Students may take the course for credit more than once. Certificate students are required to take a Projects course in their chosen concentration before enrolling in the Final Project Seminar; in this case, the objective is to emerge with a nearly finished version of their project, ready for a final polish. (12 hours/All Levels)

Bryce Lankard is a North Carolina native and graduate of UNC–Chapel Hill. His work has been published in numerous magazines, including the Village Voice and the New York Times Magazine. In 1995 he co-founded Tribe Magazine in New Orleans, serving as creative director. After Hurricane Katrina he cofounded the nonprofit New Orleans Photo Alliance. Since returning to North Carolina, he has helped develop and coordinate what is now the Click! Triangle Photography Festival. His most recent project, “Drawn to Water,” debuted as a solo exhibition at Flanders Gallery in Raleigh in October 2016.



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PH300SP19
Center for Documentary Studies
Room 104
Lankard 4/18 - 5/23 We Th 07:00 PM - 09:00 PM $335.00 View

The Art of Documentary Photography


Working in a highly subjective medium, documentary photographers often use nonfiction material to express personal artistic visions. Sometimes it is even necessary to employ fiction to tell the “truth.” This course examines the proposition that every photograph is a self-portrait and explores how this idea can create friction as well as opportunity for the artist/truth-seeker. Through assignments and classroom critiques, students will learn to identify elements of documentary photography that have the power to transcend the simple recording of images, as well as develop their own philosophy and artistic mandate. Weekly projects will be assigned in conjunction with presentations of iconic photographers who have developed original approaches to documentary work. Students can meet with the instructor individually to discuss their course portfolios. (15 hours/All Levels)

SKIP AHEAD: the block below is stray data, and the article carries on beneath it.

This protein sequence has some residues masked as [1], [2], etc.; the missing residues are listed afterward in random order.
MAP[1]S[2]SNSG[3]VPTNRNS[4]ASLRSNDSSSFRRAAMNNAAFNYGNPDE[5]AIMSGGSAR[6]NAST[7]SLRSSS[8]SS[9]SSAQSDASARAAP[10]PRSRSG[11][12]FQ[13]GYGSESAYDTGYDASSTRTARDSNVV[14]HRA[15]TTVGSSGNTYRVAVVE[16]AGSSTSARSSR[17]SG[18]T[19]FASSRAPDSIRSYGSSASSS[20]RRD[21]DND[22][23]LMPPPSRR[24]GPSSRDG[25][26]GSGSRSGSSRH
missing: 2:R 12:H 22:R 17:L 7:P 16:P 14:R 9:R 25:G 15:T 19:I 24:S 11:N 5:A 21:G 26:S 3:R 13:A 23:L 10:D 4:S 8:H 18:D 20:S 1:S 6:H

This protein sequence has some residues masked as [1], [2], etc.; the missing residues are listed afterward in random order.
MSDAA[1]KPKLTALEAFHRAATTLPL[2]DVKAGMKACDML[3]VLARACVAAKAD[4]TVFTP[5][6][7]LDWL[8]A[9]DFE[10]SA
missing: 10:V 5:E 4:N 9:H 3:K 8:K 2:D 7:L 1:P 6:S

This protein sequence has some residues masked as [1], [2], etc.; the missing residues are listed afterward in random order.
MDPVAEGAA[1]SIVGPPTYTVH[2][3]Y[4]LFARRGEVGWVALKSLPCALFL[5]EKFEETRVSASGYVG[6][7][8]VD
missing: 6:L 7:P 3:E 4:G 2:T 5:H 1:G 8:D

Douglas Vuncannon is a visual artist, composer, freelance photographer, and writer. His short documentary films have screened at numerous film festivals in the United States and Canada. Vuncannon's recent projects include Fukushima Travelogue (2015), which consists of writings and photographs from the radioactive ghost towns of Japan, and Sabungeros (Cockfighters) (2017), a series of photographs from the Philippines that was exhibited at Through This Lens in downtown Durham in February and March of 2017. On October 6th, 2017, his Sinfonietta Fukushima, a one-movement satirical tone poem, had its world premiere in Sydney, Australia, performed by the sixty-piece Sydney Contemporary Orchestra.

Additional information:
There will be no class on April 15.

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PH128SP19
Center for Documentary Studies
Room 201
Vuncannon 3/11 - 4/22 Mo 06:30 PM - 09:00 PM $308.00 View

The Art of Documentary Photography (Online)


Working in a highly subjective medium, documentary photographers often use nonfiction material to express personal artistic visions. Sometimes it is even necessary to employ fiction to tell the “truth.” This course examines the proposition that every photograph is a self-portrait and explores how this idea can create friction as well as opportunity for the artist/truth-seeker. Through assignments and classroom critiques, students will learn to identify elements of documentary photography that have the power to transcend the simple recording of images, as well as develop their own philosophy and artistic mandate. Weekly projects will be assigned in conjunction with presentations of iconic photographers who have developed original approaches to documentary work. (12 hours/All Levels)

Please note: This course is offered in an online format and will not meet at CDS but will instead take place in regularly scheduled virtual sessions.